// Despite the economic shock, coronavirus has brought with it accelerating growth in e-commerce transactions, with Australia experiencing a 109% growth in the first week of May 2020 compared to the same period in 2019…
‘Is retail dead or just different?‘, we ask in another article this week.
Online retail has soared over the past few months, for obvious reasons. The growth has been so strong that many etailers are taking advantage of flexible collection points, open 24/7, to keep up with consumer demand.
Australian courier start-up Sendle, who currently have a partnership with Australian parcel collection point network Hubbed, report that online retailers are dropping 39 percent of customer parcels to collection points outside of 9am-5pm working hours.
“Since offering Hubbed pick-up and drop-off locations almost two years ago, we’ve seen an increasing number of our small business customers using the service because it offers so much flexibility – some locations are open 24/7,” said James Chin Moddy, CEO of Sendle.
“In 2019, we saw a 20 per cent increase in people using the Hubbed network both during and after business hours.”
The recent spike – as a result of COVID-19 – saw buyers move online as opposed to in-store. Many small businesses are working overtime to fulfill orders, so it really helps when they can organise dispatch and delivery both after hours and on weekends.
“Most of the locations within the Hubbed network are queue-free, which makes it a safer option,” said James. “And Sendle also has contactless delivery at this time.”
Along with Sendle, Hubbed also has partnerships with couriers such as TOLL, DHL, TNT and CouriersPlease.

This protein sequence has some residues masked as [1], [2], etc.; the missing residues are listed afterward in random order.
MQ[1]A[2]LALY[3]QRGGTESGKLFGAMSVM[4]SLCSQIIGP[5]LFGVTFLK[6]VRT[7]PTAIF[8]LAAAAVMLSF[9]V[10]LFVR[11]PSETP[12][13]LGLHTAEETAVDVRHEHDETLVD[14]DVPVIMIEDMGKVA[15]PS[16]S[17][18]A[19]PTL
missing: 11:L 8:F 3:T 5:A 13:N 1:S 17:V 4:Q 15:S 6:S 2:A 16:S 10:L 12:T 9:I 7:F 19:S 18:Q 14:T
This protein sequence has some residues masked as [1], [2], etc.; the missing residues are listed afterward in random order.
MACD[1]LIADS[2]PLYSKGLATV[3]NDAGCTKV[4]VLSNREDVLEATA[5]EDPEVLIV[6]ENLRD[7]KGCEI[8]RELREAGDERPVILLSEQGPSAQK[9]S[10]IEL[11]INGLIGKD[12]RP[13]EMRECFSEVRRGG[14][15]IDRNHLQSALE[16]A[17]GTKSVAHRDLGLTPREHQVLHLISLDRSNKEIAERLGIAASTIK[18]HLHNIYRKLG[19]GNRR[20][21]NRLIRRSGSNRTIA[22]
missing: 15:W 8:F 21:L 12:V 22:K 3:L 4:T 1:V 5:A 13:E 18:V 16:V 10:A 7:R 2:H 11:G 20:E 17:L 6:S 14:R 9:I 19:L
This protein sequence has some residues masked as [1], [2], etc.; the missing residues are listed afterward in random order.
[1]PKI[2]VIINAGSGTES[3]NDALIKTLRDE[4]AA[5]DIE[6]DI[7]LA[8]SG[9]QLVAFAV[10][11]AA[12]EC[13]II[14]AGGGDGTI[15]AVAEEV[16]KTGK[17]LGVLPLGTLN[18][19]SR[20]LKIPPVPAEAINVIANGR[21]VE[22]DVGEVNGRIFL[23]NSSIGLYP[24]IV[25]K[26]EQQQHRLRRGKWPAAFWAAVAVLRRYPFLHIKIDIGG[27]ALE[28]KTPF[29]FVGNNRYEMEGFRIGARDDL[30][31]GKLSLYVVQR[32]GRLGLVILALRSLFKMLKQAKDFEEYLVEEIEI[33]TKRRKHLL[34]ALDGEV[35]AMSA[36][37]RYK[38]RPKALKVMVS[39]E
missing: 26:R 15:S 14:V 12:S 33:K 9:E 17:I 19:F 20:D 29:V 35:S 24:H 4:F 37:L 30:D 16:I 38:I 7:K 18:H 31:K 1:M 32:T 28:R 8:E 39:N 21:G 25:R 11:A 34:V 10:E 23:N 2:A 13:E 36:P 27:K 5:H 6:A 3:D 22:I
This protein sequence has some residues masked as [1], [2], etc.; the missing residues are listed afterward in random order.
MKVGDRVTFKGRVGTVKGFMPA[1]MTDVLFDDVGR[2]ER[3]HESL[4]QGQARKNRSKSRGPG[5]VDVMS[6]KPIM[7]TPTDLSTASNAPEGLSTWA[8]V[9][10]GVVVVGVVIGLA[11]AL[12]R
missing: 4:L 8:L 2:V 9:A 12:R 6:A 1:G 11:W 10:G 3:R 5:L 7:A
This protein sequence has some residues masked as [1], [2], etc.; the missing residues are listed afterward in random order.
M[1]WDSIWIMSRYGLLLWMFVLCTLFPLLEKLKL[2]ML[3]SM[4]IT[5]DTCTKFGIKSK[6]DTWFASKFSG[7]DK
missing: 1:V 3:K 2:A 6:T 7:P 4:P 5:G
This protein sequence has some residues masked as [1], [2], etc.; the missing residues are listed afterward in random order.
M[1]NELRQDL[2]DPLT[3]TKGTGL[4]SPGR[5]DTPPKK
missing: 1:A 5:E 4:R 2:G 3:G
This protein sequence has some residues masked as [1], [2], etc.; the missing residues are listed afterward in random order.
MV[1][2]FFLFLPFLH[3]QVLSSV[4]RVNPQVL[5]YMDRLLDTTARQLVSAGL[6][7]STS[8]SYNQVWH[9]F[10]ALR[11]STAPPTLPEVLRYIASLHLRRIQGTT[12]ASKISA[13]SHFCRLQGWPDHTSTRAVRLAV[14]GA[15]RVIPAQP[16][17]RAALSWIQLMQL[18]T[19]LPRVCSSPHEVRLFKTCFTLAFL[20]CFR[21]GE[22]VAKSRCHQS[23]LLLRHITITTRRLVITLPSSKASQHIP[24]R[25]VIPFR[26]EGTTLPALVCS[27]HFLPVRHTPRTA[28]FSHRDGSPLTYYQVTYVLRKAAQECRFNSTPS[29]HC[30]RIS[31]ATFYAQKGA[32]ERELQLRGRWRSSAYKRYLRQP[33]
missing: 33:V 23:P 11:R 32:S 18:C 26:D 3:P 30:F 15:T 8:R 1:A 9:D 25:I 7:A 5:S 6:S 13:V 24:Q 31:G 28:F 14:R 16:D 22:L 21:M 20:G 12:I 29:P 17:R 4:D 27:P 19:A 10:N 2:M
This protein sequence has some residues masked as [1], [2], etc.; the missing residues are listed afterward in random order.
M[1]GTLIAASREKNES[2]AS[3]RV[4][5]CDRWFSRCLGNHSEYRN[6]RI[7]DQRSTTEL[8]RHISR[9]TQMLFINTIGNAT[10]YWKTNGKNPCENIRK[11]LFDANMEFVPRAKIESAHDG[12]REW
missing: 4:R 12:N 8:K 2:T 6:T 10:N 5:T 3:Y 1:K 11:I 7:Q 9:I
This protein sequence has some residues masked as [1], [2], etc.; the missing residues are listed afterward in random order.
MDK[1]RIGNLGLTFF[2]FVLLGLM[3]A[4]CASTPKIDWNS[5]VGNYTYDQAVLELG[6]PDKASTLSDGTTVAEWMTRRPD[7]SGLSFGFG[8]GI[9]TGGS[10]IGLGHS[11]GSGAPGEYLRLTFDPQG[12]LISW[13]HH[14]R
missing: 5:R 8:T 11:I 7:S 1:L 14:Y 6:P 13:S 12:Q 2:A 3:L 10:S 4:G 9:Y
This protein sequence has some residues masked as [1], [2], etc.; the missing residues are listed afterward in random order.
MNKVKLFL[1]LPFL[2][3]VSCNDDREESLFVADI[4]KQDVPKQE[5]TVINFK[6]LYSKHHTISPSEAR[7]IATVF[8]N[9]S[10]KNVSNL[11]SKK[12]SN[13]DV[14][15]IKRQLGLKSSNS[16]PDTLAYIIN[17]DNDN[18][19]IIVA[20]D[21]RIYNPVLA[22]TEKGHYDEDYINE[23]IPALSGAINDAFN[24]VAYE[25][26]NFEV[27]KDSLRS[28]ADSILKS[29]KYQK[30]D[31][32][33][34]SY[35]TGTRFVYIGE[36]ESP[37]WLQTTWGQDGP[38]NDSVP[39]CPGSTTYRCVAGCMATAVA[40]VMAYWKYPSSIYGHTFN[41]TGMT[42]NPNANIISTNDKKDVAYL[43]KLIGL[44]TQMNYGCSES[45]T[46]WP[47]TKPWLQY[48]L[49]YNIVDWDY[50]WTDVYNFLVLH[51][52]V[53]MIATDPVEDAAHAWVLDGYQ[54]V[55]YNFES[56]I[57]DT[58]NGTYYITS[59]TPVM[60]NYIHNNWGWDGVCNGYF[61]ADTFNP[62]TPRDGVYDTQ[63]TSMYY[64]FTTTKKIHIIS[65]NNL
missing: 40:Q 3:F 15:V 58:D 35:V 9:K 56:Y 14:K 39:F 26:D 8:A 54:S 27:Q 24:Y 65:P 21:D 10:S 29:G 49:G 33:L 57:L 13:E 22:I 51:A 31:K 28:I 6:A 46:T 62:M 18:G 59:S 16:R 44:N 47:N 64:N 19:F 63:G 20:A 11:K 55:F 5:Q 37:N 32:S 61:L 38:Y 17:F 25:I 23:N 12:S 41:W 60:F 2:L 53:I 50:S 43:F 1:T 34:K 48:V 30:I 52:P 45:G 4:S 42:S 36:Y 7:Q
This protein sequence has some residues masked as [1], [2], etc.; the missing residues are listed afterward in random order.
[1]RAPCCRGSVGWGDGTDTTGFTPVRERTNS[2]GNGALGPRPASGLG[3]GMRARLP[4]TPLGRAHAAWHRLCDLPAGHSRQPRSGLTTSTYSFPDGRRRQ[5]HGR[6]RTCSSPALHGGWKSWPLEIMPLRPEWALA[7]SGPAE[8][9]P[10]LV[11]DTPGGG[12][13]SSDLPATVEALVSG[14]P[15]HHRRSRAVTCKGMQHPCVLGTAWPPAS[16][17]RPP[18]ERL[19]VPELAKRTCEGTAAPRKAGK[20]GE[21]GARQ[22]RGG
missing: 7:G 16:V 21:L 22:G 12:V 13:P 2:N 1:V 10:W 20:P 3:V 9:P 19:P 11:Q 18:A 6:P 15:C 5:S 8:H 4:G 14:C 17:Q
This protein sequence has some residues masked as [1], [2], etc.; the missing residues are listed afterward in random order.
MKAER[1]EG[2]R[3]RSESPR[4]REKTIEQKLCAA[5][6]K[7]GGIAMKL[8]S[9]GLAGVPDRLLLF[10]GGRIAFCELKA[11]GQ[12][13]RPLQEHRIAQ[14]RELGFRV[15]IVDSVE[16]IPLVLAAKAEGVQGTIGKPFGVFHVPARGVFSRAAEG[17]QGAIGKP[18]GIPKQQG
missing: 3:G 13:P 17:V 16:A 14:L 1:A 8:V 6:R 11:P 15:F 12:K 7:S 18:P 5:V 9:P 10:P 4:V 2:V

“Hubbed has enabled time-poor businesses greater flexibility in their parcel drop-off and collection schedules,” said Hubbed Founder and CEO David McLean.
“Online retailers that don’t have a storefront also benefit by using our parcel network of more than 2000 locations as ‘Click & Collect’ locations.”
“As a collection network, we can also help carriers, such as Sendle, reduce their last-mile costs and their environmental footprint by enabling them to drop parcels off at centralised local ‘hubs’ rather than individual addresses.”
Local collections spots in Perth include BP Fuel Stations and 7-Elevens – most of which are open 24/7 – along with Repco Garages and various newsagents and pharmacies.
“It is this level of convenience that has given tens of thousands of small businesses across Australia an affordable and sustainable alternative to door-to-door delivery, and customers more choice in their experience”, David said.
Featured image: rupixen.com